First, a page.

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Asthma

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What is asthma?

Asthma is a chronic illness that makes breathing difficult. Times when your child has breathing problems are called asthma episodes.

Three things happen in asthma episodes that make it hard for your child to breathe:

1) airways become red and swollen

2) muscles around the airways tighten

3) mucus clogs the airways.

Your child may have asthma symptoms: wheeze (make a whistling sound), cough, or shortness of breath as he/she works to move air in and out of their lungs.

Asthma episodes usually start gradually and get worse over a few hours or days and can happen anytime and anywhere.

What causes an asthma episode?

Triggers are substances or situations that start an asthma episode. Your child may have more than one trigger. Identifying and avoiding your child’s asthma triggers helps to manage his/her asthma.

  • Allergies – house dust mites, pollens, animal dander, cockroaches, mold, foods
  • Irritants – cigarette smoke (even the smell of smoke in clothing or furniture), wood smoke, cleaning odors, perfumes, kerosene heaters, air pollution.
  • Weather Changes – hot to cold, dry to wet
  • Infections - a cold or virus, sinus infections.
  • Exercise – active play or exercise (warm-up exercises and using a reliever medicine before exercise prevents problems)
  • Stress and Emotion – crying, laughing, school and home stresses

Early Warning Signs:

Your child will show early warning signs at the very beginning of an asthma episode. Since episodes begin slowly, you can prevent more severe symptoms by treating your child’s asthma when you see these signs. Your child may have some of these more common early warning signs:

  • Headache
  • Feeling tired/weak
  • Dark circles under eyes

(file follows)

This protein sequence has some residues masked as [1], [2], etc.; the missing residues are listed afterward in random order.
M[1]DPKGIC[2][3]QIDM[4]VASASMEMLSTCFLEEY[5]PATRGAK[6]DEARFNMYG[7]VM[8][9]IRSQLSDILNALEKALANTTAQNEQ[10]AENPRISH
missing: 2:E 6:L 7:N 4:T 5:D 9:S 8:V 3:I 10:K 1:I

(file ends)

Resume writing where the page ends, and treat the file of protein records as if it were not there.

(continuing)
• Coughing
  • Itchy/watery eyes
  • Feeling tired/grumpy
  • Drop in peak flow readings
  • Runny/stuffy nose
  • Sneezing
  • Getting out of breath easily
  • Waking up in the night coughing

Asthma Medicines:

Two types of medicines are used to treat asthma: Controllers and Relievers. Your child will need both types of medicine to get well and stay well.

  1. Controllers: Keep asthma under control by preventing symptoms. Must be taken every day.
    (Examples: Flovent®, Pulmicort®, Singulair®, Advair®, Asmanex®, Symbicort®
  2. Relievers: Relieve asthma symptoms quickly. Taken only when early warning signs or symptoms are present.
    (Examples: Albuterol, Proventil®, Ventolin®, Xopenex®, ProAir®

How to manage your child's asthma:

  1. Give your child their controller medicine everyday to keep their asthma under control.
  2. Avoid asthma triggers. (See Healthy Fact #0180 How to Avoid Asthma Triggers)
  3. Always use a spacer with their inhaler and mouthpiece or mask with their nebulizer.
  4. Give your child their reliever medicine when you start to see early warning signs or other asthma symptoms as directed by your child’s doctor.

Call your child's doctor if:

  • The reliever medicine does not help your child.
  • The asthma episode gets worse after receiving their reliever medicine.
  • The reliever medicine is needed more than every 4 hours or is needed every 4 hours for more than 2 days

Tell the doctor what medicines you have given your child and write down the doctor's instructions.

Call 911 if:

  • Your child cannot complete a sentence without gasping for air or has a weak cry.
  • Your child’s fingertips or lips are blue or gray in color
  • Your child does not “act right” or seems confused.

Remember:

  • Bring asthma medicines, spacer, peak flow meter, and calendar to each appointment or emergency room visit.
  • Your child may need a flu shot in the fall – Talk to your child’s doctor.
  • Tell your child’s teacher, school nurse, and day care provider about your child’s asthma.
  • See your child’s doctor for well asthma visits at least twice a year.
  • Make sure your child always has their reliever medicine with a spacer at all times.

Disclaimer:This information is not intended to substitute or replace the professional medical advice you receive from your child's physician. The content provided on this page is for informational purposes only, and was not designed to diagnose or treat a health problem or disease. Please consult your child's physician with any questions or concerns you may have regarding a medical condition.

Reviewed: 03/08

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